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South Queensferry

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South Queensferry is a Town in central Scotland, 9 miles west of Edinburgh, 44 miles east of Glasgow. Regular Buses and Trains run between Queensferry and Edinburgh, up to four an hour.

South Queensferry is popular for its views of the three Forth Bridges, Boat Trips to Inchcolm Island with an Abbey, and visits to Hopetoun House, largest Mansion in Scotland three miles west.

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The image top is of looking west along the High Street with the Jubilee Clock Tower built in 1720, where the Tolbooth / Jail from the 1630s once stood.

The Priory Church is at the west end of the High Street, built from 1440.

Behind the Priory Church is a large Car Park with a seating area where you can view the three Forth Bridges.

The area behind the Church is known as The Binks, where the original Ferry from the 1000s would dock.

The first Ferry was funded by Queen Margaret to allow Pilgrims to visit Dunfermline Abbey on the north side of the Forth.

The Village on the south side here was known as Queensferry, and the Village on the other side North Queensferry.

The Marina and small Beach are down off the middle of the High Street, scenic spots to relax and view the Bridges.

At the east end of the High Street is the Forth Rail Bridge completed in 1890.

There are regular Boat Trips from the Rail Bridge to view the Bridges, Seals, Inchcolm Island and Abbey. You can stay on the Boat or get off to explore Inchcolm Island.

Boat Trips . Boat Trips 2

Hopetoun House is 3 miles west of Queensferry, open for visits throughout the Summer, group bookings in Winter. Local Taxi.

This is the largest Mansion in Scotland, built from 1699.

Queensferry History:

The Firth of Forth is about 5 miles wide at the mouth by Edinburgh.

The Queensferry area is the first narrow point at about one and a half miles wide.

1000s - the first Ferry service begins between Queensferry and North Queensferry.

The Towns here were named after Queen Margaret, wife of King Malcolm III.

Queen Margaret began the first Ferry service so people could visit Dunfermline Abbey on the north side of the Forth.

The Ferries saved traveling 27 miles northwest to Stirling to cross the River by Bridge.

1633, the ship Blessing of Burntisland sank off Queensferry while carrying Charles I’s Treasure, valued at over £1 Billion in today's money. The Treasure has never been recovered.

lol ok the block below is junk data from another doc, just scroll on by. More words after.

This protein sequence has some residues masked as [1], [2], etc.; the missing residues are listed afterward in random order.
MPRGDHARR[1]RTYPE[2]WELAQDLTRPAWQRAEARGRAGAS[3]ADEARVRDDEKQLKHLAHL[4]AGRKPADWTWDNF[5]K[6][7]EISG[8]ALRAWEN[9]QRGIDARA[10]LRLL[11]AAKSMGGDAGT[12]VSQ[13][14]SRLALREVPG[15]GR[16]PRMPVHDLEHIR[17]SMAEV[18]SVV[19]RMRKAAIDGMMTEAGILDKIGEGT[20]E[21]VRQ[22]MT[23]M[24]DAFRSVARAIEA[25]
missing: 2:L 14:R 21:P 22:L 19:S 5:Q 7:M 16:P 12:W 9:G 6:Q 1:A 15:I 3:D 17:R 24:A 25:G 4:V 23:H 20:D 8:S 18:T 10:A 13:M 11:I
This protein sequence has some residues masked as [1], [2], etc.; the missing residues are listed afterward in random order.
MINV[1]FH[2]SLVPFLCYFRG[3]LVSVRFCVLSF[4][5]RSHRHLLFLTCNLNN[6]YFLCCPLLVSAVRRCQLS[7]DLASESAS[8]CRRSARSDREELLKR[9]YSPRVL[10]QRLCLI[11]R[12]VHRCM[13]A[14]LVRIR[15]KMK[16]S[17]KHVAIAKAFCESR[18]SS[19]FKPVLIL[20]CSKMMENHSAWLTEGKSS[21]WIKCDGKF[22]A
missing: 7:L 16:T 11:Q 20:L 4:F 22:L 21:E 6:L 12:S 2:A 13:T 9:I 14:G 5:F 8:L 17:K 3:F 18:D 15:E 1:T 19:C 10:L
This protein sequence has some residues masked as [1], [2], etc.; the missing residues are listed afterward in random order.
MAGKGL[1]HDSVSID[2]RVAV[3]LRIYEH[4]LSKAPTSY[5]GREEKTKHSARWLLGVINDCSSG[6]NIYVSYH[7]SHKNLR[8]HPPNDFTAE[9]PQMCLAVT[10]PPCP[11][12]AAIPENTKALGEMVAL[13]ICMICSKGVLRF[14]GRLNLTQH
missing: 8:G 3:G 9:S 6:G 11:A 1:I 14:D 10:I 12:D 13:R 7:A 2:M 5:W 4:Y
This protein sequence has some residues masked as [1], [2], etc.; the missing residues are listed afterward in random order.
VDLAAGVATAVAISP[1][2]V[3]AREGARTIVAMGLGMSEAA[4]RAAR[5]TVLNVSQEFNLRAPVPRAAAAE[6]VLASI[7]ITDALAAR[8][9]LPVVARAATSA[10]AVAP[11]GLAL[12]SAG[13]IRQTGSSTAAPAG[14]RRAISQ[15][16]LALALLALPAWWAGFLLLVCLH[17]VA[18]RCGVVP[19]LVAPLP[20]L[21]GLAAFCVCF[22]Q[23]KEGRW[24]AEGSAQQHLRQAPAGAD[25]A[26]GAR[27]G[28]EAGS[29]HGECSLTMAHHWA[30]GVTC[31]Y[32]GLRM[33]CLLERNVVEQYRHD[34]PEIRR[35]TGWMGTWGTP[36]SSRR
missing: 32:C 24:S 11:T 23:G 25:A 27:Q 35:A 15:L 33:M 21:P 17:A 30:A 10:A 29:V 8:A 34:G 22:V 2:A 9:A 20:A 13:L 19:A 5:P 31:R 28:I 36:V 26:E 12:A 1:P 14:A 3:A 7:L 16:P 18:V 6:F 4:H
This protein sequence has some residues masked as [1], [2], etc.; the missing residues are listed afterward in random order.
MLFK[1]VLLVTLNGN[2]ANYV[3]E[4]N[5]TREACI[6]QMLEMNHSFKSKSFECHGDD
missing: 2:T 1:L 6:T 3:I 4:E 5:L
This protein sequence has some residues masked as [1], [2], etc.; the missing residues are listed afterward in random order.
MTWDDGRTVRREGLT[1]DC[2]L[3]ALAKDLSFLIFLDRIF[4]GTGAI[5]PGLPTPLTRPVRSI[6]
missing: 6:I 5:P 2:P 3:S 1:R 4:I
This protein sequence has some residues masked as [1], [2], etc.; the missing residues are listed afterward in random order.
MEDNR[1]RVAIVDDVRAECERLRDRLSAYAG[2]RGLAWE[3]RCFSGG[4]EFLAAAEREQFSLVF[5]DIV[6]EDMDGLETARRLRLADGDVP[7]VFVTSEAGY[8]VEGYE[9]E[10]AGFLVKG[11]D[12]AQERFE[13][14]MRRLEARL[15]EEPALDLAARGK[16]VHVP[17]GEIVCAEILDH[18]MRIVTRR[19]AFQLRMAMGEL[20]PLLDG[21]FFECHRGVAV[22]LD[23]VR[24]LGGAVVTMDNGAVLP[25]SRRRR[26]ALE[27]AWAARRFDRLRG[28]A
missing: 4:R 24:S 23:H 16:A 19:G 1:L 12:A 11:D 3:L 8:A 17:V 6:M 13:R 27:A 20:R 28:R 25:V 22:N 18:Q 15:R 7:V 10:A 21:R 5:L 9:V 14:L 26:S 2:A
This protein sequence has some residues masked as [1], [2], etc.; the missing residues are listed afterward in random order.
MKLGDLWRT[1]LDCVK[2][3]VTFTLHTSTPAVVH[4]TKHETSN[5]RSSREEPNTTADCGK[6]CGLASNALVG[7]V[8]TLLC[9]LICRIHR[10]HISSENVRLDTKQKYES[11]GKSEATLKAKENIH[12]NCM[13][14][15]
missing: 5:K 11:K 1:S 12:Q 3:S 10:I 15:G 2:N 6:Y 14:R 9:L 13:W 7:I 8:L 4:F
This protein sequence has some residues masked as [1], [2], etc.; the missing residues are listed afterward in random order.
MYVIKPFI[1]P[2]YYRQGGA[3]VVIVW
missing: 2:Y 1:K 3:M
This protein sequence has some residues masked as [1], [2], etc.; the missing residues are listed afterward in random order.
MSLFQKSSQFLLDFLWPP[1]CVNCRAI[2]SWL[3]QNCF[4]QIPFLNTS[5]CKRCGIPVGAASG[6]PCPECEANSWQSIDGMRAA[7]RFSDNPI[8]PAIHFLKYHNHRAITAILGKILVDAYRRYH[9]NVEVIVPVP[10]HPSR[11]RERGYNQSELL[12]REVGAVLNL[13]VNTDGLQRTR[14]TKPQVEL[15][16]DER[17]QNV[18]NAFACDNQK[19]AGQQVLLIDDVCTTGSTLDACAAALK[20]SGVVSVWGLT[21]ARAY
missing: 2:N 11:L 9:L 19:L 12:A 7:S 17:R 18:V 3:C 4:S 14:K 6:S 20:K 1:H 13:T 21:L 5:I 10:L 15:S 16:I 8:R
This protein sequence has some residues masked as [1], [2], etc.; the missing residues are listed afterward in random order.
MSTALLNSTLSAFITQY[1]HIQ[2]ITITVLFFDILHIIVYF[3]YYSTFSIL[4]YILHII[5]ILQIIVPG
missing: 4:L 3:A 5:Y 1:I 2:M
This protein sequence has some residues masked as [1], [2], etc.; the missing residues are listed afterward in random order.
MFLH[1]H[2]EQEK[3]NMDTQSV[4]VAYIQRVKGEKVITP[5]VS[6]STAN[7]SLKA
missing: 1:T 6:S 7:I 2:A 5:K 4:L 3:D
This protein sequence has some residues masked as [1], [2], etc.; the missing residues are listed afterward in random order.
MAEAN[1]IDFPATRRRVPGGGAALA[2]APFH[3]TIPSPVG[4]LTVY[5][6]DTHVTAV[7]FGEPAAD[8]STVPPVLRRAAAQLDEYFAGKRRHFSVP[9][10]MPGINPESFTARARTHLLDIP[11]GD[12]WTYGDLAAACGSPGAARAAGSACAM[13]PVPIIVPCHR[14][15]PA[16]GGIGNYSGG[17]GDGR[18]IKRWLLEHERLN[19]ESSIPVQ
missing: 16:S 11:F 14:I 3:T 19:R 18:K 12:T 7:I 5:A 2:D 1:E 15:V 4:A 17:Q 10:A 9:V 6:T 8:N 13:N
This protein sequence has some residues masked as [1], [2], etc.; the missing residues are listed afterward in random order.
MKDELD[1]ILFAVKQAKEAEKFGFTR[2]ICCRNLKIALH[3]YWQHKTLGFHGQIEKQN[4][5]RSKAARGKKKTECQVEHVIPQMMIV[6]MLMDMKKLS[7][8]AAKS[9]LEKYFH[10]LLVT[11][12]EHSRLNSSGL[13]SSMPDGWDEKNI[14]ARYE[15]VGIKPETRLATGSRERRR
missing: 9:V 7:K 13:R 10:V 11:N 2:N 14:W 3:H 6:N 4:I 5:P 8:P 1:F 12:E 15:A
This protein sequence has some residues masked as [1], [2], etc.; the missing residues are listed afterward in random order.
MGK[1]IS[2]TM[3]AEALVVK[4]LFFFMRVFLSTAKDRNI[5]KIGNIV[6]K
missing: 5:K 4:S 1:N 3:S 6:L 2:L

1699 - building of Hopetoun House begins 2 miles south of Queensferry for the Hopes.

1850s - first of the Steam Powered Ferries begin operating across the Firth of Forth.

1890 - the Forth Rail Bridge is completed as the largest of its kind at that time.

1914 - 1918 during WWI, many huge British Warships are anchored here Image.

1939 - 1945 - during WWII, the first German Air Attack was on Shipyards by the Forth Bridge, with Bombs narrowly missing the Bridge.

1918 - the 20,000 ton Aircraft Carrier Campania sunk off Queensferry.

Campania was an aging Liner converted to an Aircraft Carrier during WWI.

1934 - the Ferry Robert the Bruce begins operating between the two Towns.

1964 - the last Ferry ran between the two Towns.

1964 - one day after the last ferry, the Forth Road Bridge was opened by Queen Elizabeth II.

2003 - some of the many thousands of small Cables wound together to hold up the Road Bridge are monitored snapping inside the protective steel cover.

The Road Bridge is then regarded as not strong enough for the ever increasing traffic, and often closed during strong winds.

2011 - the building of the second Forth Road Bridge begins.

2017 - the second Road Bridge is completed under the name Queensferry Crossing.

The new Bridge was designed to cope with the high volume of traffic and high winds, although as soon as it opened, rush hour traffic was leading to long tail backs.

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